The deportations of the Jews of Schneidemühl  —  a synopsis
(Copyrighted material)

Drawing on hitherto ignored archival material (Cf. file 75 C Re1, No. 483, Bundesarchiv Berlin, and USHMM Archives: RG-14.003M; Acc. 1993.A.059), it is evident that deportations of all Jews from the Gau were primarily planned on orders of Franz Schwede-Coburg, the notorious Gauleiter of Pomerania, in cahoots with several Nazi authorities of Schneidemühl. The Gauleiter’s personal goal was to be the first in the Reich to declare his Gau Judenrein — cleansed of Jews. [Cf. Trial of Adolf Eichmann, doc. No. 795]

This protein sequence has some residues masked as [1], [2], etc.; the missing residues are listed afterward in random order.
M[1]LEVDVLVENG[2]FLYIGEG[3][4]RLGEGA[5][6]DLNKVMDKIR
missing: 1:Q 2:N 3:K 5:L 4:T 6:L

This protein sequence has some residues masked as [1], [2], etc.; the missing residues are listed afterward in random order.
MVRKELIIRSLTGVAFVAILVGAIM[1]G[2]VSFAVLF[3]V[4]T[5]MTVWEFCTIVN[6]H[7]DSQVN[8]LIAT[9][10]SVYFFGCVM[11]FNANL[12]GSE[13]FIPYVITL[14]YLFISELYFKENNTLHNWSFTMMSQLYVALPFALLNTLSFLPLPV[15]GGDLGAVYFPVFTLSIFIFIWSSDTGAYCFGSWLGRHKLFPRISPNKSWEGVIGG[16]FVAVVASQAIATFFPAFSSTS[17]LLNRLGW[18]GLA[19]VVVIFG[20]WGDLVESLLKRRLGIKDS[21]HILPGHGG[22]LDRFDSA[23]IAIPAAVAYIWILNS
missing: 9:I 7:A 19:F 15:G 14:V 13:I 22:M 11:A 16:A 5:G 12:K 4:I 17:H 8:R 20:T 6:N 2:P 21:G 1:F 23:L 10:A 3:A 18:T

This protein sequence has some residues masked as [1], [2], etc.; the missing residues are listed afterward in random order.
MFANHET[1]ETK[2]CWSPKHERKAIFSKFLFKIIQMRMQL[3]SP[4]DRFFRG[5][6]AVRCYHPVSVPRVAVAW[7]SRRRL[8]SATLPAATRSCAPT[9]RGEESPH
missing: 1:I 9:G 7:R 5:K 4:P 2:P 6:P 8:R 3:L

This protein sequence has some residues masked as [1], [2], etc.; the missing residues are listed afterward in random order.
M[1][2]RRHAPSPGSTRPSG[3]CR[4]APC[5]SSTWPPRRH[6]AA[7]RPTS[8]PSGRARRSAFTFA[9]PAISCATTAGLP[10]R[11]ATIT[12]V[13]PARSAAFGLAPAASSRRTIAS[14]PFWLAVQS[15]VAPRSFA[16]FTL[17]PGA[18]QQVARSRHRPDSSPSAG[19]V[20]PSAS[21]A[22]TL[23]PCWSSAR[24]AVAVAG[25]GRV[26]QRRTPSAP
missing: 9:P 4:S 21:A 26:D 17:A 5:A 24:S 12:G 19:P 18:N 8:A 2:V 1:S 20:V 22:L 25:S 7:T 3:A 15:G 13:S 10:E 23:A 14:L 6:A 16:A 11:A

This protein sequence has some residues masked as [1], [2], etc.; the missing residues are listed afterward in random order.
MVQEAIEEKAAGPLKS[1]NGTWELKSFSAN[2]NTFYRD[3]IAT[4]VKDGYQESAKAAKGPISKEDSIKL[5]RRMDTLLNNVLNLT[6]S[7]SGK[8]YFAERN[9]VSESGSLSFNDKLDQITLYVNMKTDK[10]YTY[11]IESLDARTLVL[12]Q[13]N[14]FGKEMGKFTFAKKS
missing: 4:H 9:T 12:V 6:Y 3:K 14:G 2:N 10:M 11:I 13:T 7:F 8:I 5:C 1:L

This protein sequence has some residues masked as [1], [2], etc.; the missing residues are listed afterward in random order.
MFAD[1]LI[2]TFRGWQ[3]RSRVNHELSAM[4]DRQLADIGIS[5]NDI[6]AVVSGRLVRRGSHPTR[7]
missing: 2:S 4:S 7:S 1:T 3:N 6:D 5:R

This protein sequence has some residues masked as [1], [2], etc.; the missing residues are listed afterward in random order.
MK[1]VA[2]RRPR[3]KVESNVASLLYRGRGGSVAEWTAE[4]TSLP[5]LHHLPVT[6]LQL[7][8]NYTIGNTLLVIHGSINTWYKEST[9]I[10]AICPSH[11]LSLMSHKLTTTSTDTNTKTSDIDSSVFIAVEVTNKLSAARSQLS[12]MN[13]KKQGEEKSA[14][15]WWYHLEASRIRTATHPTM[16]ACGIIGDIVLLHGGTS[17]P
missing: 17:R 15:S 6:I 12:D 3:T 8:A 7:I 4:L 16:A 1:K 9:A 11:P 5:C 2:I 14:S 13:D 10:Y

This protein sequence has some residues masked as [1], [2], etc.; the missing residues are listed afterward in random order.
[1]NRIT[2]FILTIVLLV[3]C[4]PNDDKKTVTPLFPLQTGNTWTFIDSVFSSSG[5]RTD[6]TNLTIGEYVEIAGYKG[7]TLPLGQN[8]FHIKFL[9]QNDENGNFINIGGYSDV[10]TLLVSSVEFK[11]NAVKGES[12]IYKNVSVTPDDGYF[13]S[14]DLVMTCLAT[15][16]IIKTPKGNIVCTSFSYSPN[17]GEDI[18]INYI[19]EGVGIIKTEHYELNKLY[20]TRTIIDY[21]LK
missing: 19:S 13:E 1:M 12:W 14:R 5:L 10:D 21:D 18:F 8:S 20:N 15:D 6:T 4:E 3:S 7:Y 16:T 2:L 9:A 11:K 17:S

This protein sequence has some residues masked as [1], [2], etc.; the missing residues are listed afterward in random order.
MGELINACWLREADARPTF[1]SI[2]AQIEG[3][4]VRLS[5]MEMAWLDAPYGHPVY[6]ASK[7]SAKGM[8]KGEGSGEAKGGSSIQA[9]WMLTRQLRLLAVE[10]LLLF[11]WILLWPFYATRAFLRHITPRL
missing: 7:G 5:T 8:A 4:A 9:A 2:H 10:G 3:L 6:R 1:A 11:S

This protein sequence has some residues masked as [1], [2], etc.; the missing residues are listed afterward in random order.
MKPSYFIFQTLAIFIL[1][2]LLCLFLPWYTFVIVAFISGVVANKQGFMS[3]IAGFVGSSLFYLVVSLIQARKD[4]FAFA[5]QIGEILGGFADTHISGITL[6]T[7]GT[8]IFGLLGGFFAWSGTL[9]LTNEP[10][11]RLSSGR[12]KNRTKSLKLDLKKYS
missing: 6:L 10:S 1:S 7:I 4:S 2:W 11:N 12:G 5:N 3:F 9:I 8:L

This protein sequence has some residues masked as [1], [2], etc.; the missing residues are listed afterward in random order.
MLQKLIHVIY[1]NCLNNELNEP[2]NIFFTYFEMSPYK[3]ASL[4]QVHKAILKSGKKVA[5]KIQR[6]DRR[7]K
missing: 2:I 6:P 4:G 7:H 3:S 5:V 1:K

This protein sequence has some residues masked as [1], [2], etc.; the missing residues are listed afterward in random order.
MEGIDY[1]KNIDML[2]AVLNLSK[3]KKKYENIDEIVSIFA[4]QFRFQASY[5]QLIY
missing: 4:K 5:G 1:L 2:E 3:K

Thus on Wednesday, 21 February 1940 — merely one week after the Stettin deportations — one hundred and sixty Jews were arrested in Schneidemühl, while mass arrests of Jews took place concurrently within an 80 km radius of Schneidemühl. Those rounded up ranged from two-year-old children to ninety-year-old men. Surviving documents give a grim account of the subsequent Odyssey of those arrested.

By then it had been decreed in Berlin that the victims of the round-up should not be sent to Poland but be kept within the so-called Altreich, i.e. within Germany's borders of 1937.

Over the following eighteen months most of the arrested became ensnared in the Nazi's maw — on a journey of terminal despair.

Only one young woman from Schneidemühl survived the hell of Auschwitz-Birkenau and the death marches of mid-January 1945.

For a detailed account of the above incident — please refer to the relevant chapter in the recently published book
History of the Jewish Community of Schneidemühl: 1641 to the Holocaust